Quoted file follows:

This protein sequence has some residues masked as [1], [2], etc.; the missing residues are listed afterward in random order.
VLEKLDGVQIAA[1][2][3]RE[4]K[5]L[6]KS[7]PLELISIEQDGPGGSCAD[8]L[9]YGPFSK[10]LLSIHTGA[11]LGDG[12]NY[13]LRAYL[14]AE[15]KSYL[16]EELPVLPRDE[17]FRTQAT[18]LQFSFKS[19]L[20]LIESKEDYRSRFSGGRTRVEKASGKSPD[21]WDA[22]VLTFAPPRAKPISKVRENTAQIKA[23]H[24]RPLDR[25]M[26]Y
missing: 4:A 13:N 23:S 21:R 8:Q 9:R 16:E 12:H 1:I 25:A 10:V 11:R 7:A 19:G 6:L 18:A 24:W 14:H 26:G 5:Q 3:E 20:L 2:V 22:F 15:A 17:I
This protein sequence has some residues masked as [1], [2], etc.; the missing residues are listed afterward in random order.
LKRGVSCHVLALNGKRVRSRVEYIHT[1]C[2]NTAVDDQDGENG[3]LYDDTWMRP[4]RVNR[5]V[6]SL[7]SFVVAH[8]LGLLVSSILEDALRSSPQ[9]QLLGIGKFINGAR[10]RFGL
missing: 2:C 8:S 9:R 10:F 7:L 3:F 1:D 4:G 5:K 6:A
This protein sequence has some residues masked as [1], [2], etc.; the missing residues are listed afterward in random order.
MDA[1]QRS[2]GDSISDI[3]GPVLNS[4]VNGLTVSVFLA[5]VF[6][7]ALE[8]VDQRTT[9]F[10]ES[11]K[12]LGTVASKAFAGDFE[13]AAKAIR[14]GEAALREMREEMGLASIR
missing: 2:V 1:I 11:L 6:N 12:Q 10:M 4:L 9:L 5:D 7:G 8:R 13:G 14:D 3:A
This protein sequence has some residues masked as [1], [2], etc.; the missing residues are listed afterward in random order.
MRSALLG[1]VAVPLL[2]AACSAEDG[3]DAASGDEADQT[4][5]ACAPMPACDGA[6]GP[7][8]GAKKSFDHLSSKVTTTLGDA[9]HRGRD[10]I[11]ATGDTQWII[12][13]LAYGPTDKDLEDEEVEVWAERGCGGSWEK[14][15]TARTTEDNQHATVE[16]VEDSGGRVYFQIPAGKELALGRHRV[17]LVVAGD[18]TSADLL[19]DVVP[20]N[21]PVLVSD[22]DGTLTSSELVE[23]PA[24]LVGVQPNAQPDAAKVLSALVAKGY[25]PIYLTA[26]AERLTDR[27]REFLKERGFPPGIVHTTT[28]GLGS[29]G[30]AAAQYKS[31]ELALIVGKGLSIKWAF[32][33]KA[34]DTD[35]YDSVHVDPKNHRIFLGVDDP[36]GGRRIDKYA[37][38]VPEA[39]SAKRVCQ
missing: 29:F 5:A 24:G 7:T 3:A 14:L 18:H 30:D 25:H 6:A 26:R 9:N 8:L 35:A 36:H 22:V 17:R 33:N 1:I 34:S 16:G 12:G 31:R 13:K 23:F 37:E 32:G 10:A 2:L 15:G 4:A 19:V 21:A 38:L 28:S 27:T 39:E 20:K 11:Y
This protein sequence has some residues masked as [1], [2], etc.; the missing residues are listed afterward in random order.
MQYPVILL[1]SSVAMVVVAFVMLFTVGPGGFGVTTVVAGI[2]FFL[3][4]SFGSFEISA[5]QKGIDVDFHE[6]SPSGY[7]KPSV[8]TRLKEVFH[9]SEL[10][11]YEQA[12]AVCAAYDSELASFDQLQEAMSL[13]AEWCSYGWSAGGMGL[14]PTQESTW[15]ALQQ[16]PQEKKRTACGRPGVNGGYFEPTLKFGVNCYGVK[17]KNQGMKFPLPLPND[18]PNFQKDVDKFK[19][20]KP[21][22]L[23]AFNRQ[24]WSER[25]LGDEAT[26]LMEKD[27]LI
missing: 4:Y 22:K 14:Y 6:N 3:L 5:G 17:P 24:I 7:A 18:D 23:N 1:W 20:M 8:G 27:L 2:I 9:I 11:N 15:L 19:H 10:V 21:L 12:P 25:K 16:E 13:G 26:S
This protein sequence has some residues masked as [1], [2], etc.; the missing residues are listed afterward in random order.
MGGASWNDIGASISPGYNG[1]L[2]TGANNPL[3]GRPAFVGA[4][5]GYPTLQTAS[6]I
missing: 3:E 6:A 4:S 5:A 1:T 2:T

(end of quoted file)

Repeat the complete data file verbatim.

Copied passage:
This protein sequence has some residues masked as [1], [2], etc.; the missing residues are listed afterward in random order.
VLEKLDGVQIAA[1][2][3]RE[4]K[5]L[6]KS[7]PLELISIEQDGPGGSCAD[8]L[9]YGPFSK[10]LLSIHTGA[11]LGDG[12]NY[13]LRAYL[14]AE[15]KSYL[16]EELPVLPRDE[17]FRTQAT[18]LQFSFKS[19]L[20]LIESKEDYRSRFSGGRTRVEKASGKSPD[21]WDA[22]VLTFAPPRAKPISKVRENTAQIKA[23]H[24]RPLDR[25]M[26]Y
missing: 4:A 13:N 23:S 21:R 8:Q 9:R 16:E 12:H 1:I 25:A 10:V 11:R 7:A 19:G 6:L 18:A 24:W 14:H 26:G 5:Q 3:E 20:L 2:V 22:F 15:A 17:I
This protein sequence has some residues masked as [1], [2], etc.; the missing residues are listed afterward in random order.
LKRGVSCHVLALNGKRVRSRVEYIHT[1]C[2]NTAVDDQDGENG[3]LYDDTWMRP[4]RVNR[5]V[6]SL[7]SFVVAH[8]LGLLVSSILEDALRSSPQ[9]QLLGIGKFINGAR[10]RFGL
missing: 2:C 8:S 9:R 10:F 7:L 3:F 1:D 4:G 5:K 6:A
This protein sequence has some residues masked as [1], [2], etc.; the missing residues are listed afterward in random order.
MDA[1]QRS[2]GDSISDI[3]GPVLNS[4]VNGLTVSVFLA[5]VF[6][7]ALE[8]VDQRTT[9]F[10]ES[11]K[12]LGTVASKAFAGDFE[13]AAKAIR[14]GEAALREMREEMGLASIR
missing: 2:V 1:I 11:L 6:N 12:Q 10:M 4:L 9:L 5:D 7:G 8:R 13:G 14:D 3:A
This protein sequence has some residues masked as [1], [2], etc.; the missing residues are listed afterward in random order.
MRSALLG[1]VAVPLL[2]AACSAEDG[3]DAASGDEADQT[4][5]ACAPMPACDGA[6]GP[7][8]GAKKSFDHLSSKVTTTLGDA[9]HRGRD[10]I[11]ATGDTQWII[12][13]LAYGPTDKDLEDEEVEVWAERGCGGSWEK[14][15]TARTTEDNQHATVE[16]VEDSGGRVYFQIPAGKELALGRHRV[17]LVVAGD[18]TSADLL[19]DVVP[20]N[21]PVLVSD[22]DGTLTSSELVE[23]PA[24]LVGVQPNAQPDAAKVLSALVAKGY[25]PIYLTA[26]AERLTDR[27]REFLKERGFPPGIVHTTT[28]GLGS[29]G[30]AAAQYKS[31]ELALIVGKGLSIKWAF[32][33]KA[34]DTD[35]YDSVHVDPKNHRIFLGVDDP[36]GGRRIDKYA[37][38]VPEA[39]SAKRVCQ
missing: 29:F 5:A 24:G 7:T 3:A 14:L 18:H 30:D 25:H 6:A 26:R 9:N 8:L 35:A 36:H 22:V 17:R 33:N 1:I 34:S 16:G 12:G 31:R 13:K 23:F 37:E 32:G 10:A 2:L 15:G 4:A 19:V 21:A 38:L 28:S 27:T 39:E 20:K 11:Y
This protein sequence has some residues masked as [1], [2], etc.; the missing residues are listed afterward in random order.
MQYPVILL[1]SSVAMVVVAFVMLFTVGPGGFGVTTVVAGI[2]FFL[3][4]SFGSFEISA[5]QKGIDVDFHE[6]SPSGY[7]KPSV[8]TRLKEVFH[9]SEL[10][11]YEQA[12]AVCAAYDSELASFDQLQEAMSL[13]AEWCSYGWSAGGMGL[14]PTQESTW[15]ALQQ[16]PQEKKRTACGRPGVNGGYFEPTLKFGVNCYGVK[17]KNQGMKFPLPLPND[18]PNFQKDVDKFK[19][20]KP[21][22]L[23]AFNRQ[24]WSER[25]LGDEAT[26]LMEKD[27]LI
missing: 4:Y 22:K 14:Y 6:N 3:L 5:G 17:P 24:I 7:A 18:D 23:N 1:W 20:M 8:G 27:L 2:I 9:I 11:N 15:L 19:H 10:V 21:L 12:P 25:K 16:E 13:G 26:S
This protein sequence has some residues masked as [1], [2], etc.; the missing residues are listed afterward in random order.
MGGASWNDIGASISPGYNG[1]L[2]TGANNPL[3]GRPAFVGA[4][5]GYPTLQTAS[6]I
missing: 3:E 6:A 4:S 5:A 1:T 2:T